Tag Archives: Stephen Fry

Posts are like buses…

and here’s the third of the day! Just wanted to post something I read on the BBC website, Stephen Fry talking about the web on the Analysis programme. I really liked the way he put this:

 This is an early thing I said about the internet at the time things like AOL were still huge. I said it’s Milton Keynes, that’s the problem with it. It’s got all these nice, safe cycle paths and child-friendly parks and all the rest of it.

But the internet is a city and, like any great city, it has monumental libraries and theatres and museums and places in which you can learn and pick up information and there are facilities for you that are astounding – specialised museums, not just general ones.

But there are also slums and there are red light districts and there are really sleazy areas where you wouldn’t want your children wandering alone.

And you say, “But how do I know which shops are selling good gear in the city and how do I know which are bad? How do I know which streets are safe and how do I know which aren’t?” Well you find out.

What you don’t need is a huge authority or a series of identity cards and police escorts to take you round the city because you can’t be trusted to do it yourself or for your children to do it.

And I think people must understand that about the internet – it is a new city, it’s a virtual city and there will be parts of it of course that they dislike, but you don’t pull down London because it’s got a red light district.

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Think

A whole load of bloggers are in Brussels today for the launch of Think about It, a blogging competition linked to this year’s European elections. There are a few Brits at the launch, some of them well-known blogs on EU subjects, such as Jon Worth, others up-and-coming. They’ll all go live on the site on 1 February, apparently. It’s also been launch day of bloggingportal.eu, which is an aggregator for EU-related blogs (and given the overlap between its creators and the Think About It project, I suppose that’s somewhere to look for them befoe 1 Feb). I should be clear that this is a project by individuals, nothing official from the EU, but it’s a great idea, and a first stop for anyone interested in seeing what EU issues are being talked about. There’s also a twitter feed going on from the conference, if you’re keen for a blow-by-blow account.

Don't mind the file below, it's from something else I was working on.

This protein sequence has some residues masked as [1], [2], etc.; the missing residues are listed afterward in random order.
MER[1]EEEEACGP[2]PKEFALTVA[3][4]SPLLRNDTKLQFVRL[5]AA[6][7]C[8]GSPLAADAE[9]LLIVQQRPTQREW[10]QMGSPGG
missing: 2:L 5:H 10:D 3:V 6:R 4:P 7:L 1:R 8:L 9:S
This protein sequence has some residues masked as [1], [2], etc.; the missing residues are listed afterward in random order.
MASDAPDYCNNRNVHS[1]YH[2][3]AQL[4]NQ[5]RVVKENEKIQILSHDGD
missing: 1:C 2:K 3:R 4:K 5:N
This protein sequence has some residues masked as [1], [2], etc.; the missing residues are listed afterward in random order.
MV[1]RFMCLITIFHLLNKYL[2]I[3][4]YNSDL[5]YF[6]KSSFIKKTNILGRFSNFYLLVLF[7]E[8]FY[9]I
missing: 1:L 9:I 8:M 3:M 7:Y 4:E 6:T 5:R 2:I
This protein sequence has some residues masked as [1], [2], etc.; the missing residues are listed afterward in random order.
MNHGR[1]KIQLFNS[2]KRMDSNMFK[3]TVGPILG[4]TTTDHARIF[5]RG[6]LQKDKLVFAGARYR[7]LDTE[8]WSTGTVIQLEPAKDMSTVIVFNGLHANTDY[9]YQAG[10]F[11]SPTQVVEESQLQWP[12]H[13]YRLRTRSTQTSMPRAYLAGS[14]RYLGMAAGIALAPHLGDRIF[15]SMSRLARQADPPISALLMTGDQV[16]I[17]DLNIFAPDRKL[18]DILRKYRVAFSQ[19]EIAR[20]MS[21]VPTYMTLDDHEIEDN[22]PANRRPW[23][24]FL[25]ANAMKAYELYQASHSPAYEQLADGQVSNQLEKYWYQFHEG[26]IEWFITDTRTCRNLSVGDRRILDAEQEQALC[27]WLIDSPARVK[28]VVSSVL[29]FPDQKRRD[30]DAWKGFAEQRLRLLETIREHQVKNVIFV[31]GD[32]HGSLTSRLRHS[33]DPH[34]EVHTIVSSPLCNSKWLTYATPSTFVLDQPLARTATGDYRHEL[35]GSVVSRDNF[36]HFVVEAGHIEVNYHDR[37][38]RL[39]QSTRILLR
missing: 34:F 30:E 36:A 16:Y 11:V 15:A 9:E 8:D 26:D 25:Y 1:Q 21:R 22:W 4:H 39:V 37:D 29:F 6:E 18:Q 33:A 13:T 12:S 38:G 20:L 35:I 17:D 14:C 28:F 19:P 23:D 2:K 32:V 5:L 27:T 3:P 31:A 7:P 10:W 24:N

I’ve just got into Twitter and it is pretty addictive, though I’m not as crazy about it as Stephen Fry, who seems to send a tweet every two minutes!

I, like many others, have been perturbed by the decision of Sky and the BBC not to broadcast the appeal for Gaza. Never mind the rights and wrongs of the situation, people need help and it threatens the neutrality of the humanitarian space to bring the political in, no matter how well intentioned. This is from the EU’s consensus on humanitarian aid, and while not the most wonderfully drafted piece of prose, I think it shows why so many people are concerned:

Humanitarian actors today face a number of major challenges. There has been an increasing tendency for International Law, including International Humanitarian Law, Human Rights Law and Refugee Law, to be ignored or blatantly violated. The ‘humanitarian space’ that is needed to ensure access to vulnerable populations and the safety and security of humanitarian workers must be preserved as essential preconditions for the delivery of humanitarian aid, and for the European Union (EU) and its partners in the humanitarian field to be able to get assistance including protection to crisis-hit people, based on respect for the principles of neutrality, impartiality, humanity and independence of humanitarian action, enshrined in International Law, in particular International Humanitarian Law.

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Filed under European elections 2009, Media